What are your five favorite books, and why?
That's not a fair question. My fave keeps changing as I read awesome work from authors. So let me answer that by sharing the titles of my most recent favorites. 1) The Coldest Girl in Cold Town - I never really liked vampire stories until this book, the writing is so awesome it drained all my blood (in a good way). 2) Shiver - I never really liked werewolf stories until this one; I was immediately sucked into a world that was both romantic and exciting. 3) The 5th Wave - cool sci-fi story; more specifically, I really enjoyed the journey of the book's protagonist, Cassie Sullivan. 4) The Universe Versus Alex Woods - who wouldn't like a story about a kid who gets hit in the head by a meteor? 5) The Rithmatist - I found the world very different and super cool.
What is your e-reading device of choice?
I don't limit myself to one e-reading device. I use my iPhone, Kindle Fire, Kindle Voyage, iPad, and reading apps on my laptop. It just depends where I am and what I'm doing. It's a tool that allows me to read. So if I'm on the beach, it would be a Kindle Voyage (small and easy to read in the sun). Reading at a coffee shop, it could be either the Fire or iPad.
Where did you grow up, and how did this influence your writing?
I grew up in the San Francisco Bay Area. I'd say I started to enjoy novels in my 20's after four years in the US Air Force. I loved to go to bookstores and hang out. I also took some teaching classes and discovered UC Berkeley and the surrounding area. It felt good to be a geek. Natural. Exciting. At that time, I read mostly technical books. But occasionally, I'd read science fiction novels. I suppose you might say, the more reading I did, the more I wanted to read. These days, I probably consume a novel per week. I used to update Goodreads, but now I just use Goodreads to discover other new books. Reading is just as important as writing to me.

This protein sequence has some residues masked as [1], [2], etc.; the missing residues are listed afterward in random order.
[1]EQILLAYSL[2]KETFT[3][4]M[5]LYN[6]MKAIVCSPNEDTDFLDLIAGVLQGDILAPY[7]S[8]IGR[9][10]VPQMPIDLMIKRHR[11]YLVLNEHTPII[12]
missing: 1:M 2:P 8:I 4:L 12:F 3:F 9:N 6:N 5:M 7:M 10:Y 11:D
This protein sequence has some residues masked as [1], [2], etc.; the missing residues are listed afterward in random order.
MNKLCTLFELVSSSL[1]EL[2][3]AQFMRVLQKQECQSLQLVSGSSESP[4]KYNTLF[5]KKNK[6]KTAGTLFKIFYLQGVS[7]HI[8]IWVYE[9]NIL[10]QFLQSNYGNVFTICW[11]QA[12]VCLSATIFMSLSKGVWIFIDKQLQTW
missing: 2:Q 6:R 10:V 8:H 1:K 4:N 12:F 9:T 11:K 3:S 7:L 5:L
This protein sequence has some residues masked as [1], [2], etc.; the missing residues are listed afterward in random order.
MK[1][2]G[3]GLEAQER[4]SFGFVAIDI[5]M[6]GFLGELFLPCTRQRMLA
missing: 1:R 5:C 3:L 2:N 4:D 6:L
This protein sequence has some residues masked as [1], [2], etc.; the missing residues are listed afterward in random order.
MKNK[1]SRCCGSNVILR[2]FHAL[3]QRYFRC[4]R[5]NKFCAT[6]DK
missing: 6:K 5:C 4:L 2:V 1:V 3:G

What's the story behind your latest book?
I started the series off with two simple questions that have been explored over the ages. 1) Why do innocent people suffer? 2) If the afterlife is so awesome, why are we here? These simple questions sparked a ton of other questions. I started reading everything I could on the topic. I soon discovered hundreds of near death experiences and realized there was a common experience in most of them. I found professional studies on the topic of NDEs. I discovered the story I wanted to write and quickly realized it would span over a number of books. But most important to me, I wanted to write the series without focusing on any existing belief systems. After all, I was writing fiction. So, I spent time building the world using a variety of inspired ideas. An author friend of mine suggested I share the world. I dreamed up a bunch of interesting characters and let them loose in my fictional world. Each book explores key aspects of the two main questions. For example, book 1 (Voices) is all about innocence. Then book 2 (Whispers) takes off in a fun, fast-paced paranormal thriller and doesn't look back. I promise all lingering questions will be answered in line with the fictional world. So I encourage readers to stick with it. There may be some questions that linger from book to book. But in the end those questions will be answered. It was so fun to write! Check out the book trailer to get the overall concept of the series. Maybe it will be a movie someday! *hint hint*
About the Author
When Rick isn't dreaming, you'll find him trying to discover why, figuring out how, uncovering ancient mysteries, writing a crazy fun middle-grade or young adult novel, inventing something seriously cool, or learning something new. He enjoys participating in science camps, writing conferences and talking to groups about creative topics such as the process of inventing, building worlds for science fiction and fantasy stories, and the importance of dreaming big.
Rick is a lifelong inventor and a named inventor on over one hundred patents. He has degrees in Avionics Systems Technology, Computer Science and an MBA from Florida Institute of Technology. His experience includes a wide range of engineering, technology development and management roles ranging from aerospace systems to gaming systems. He is a proud member of the Society of Children's Book Writers and Illustrators (SCBWI), the Delta Mu Delta Honor Society, and the Phi Kappa Phi Honor Society.